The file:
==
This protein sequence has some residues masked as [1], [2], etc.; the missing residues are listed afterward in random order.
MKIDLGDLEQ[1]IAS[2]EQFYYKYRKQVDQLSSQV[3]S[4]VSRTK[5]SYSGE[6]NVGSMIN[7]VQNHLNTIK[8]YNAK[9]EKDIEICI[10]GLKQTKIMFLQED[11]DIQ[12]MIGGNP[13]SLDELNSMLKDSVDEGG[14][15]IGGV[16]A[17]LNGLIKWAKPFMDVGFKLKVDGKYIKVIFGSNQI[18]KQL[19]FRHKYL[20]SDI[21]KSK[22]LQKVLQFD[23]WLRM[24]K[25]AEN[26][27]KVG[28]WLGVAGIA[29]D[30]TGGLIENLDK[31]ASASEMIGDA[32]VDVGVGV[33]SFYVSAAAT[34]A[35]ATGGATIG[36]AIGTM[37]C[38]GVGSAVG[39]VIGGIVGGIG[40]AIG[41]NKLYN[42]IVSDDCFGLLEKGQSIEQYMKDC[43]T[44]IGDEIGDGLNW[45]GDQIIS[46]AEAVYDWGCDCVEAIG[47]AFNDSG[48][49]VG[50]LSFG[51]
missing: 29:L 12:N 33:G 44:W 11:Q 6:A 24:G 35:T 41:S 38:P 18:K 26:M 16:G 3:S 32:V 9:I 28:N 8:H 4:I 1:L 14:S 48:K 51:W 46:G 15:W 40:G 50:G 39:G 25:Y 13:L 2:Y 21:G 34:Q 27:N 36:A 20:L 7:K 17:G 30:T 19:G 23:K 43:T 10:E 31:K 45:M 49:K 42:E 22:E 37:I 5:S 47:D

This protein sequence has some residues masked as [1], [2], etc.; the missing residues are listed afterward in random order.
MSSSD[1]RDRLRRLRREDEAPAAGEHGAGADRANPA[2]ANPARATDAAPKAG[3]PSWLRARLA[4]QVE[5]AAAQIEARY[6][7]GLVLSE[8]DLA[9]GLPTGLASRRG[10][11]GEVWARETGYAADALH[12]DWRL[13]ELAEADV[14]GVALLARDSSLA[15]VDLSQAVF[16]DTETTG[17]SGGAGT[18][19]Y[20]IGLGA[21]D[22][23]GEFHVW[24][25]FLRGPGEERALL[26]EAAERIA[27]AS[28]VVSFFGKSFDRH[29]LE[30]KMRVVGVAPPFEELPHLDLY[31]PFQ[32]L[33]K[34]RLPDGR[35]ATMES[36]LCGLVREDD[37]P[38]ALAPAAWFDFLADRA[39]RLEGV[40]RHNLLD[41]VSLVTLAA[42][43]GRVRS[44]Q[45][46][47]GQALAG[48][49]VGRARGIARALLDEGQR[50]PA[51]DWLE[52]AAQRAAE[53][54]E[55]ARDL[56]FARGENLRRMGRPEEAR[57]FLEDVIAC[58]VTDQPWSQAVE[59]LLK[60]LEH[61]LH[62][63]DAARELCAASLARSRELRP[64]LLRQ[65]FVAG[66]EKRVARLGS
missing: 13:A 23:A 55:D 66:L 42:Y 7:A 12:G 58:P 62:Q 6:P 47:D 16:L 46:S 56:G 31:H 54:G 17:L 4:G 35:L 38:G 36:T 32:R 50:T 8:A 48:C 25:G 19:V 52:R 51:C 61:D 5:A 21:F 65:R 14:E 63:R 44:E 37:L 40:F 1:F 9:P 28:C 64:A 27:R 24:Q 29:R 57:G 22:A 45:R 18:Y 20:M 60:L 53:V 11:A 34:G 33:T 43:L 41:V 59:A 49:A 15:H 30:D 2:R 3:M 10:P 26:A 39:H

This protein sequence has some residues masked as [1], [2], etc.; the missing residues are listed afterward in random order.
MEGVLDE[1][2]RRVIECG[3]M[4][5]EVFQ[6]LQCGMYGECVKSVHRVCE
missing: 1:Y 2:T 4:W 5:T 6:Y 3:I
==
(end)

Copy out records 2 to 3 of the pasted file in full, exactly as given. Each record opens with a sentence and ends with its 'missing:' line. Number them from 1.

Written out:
This protein sequence has some residues masked as [1], [2], etc.; the missing residues are listed afterward in random order.
MSSSD[1]RDRLRRLRREDEAPAAGEHGAGADRANPA[2]ANPARATDAAPKAG[3]PSWLRARLA[4]QVE[5]AAAQIEARY[6][7]GLVLSE[8]DLA[9]GLPTGLASRRG[10][11]GEVWARETGYAADALH[12]DWRL[13]ELAEADV[14]GVALLARDSSLA[15]VDLSQAVF[16]DTETTG[17]SGGAGT[18][19]Y[20]IGLGA[21]D[22][23]GEFHVW[24][25]FLRGPGEERALL[26]EAAERIA[27]AS[28]VVSFFGKSFDRH[29]LE[30]KMRVVGVAPPFEELPHLDLY[31]PFQ[32]L[33]K[34]RLPDGR[35]ATMES[36]LCGLVREDD[37]P[38]ALAPAAWFDFLADRA[39]RLEGV[40]RHNLLD[41]VSLVTLAA[42][43]GRVRS[44]Q[45][46][47]GQALAG[48][49]VGRARGIARALLDEGQR[50]PA[51]DWLE[52]AAQRAAE[53][54]E[55]ARDL[56]FARGENLRRMGRPEEAR[57]FLEDVIAC[58]VTDQPWSQAVE[59]LLK[60]LEH[61]LH[62][63]DAARELCAASLARSRELRP[64]LLRQ[65]FVAG[66]EKRVARLGS
missing: 13:A 23:A 55:D 66:L 42:Y 7:A 12:G 58:P 62:Q 6:P 47:D 16:L 46:S 56:G 31:H 54:G 17:L 4:G 35:L 38:G 36:T 32:R 50:T 8:A 48:C 25:G 19:V 52:R 51:C 61:D 5:A 21:F 65:R 14:E 63:R 44:E 37:L 40:F 1:F 9:P 28:C 64:A 27:R 24:Q 29:R 57:G 22:A 45:R 18:Y 20:M 60:L 53:V 11:A 34:G 33:T 43:L 41:V 59:A 49:A 15:H 30:D 2:R 3:M 10:P 26:A 39:H

This protein sequence has some residues masked as [1], [2], etc.; the missing residues are listed afterward in random order.
MEGVLDE[1][2]RRVIECG[3]M[4][5]EVFQ[6]LQCGMYGECVKSVHRVCE
missing: 1:Y 2:T 4:W 5:T 6:Y 3:I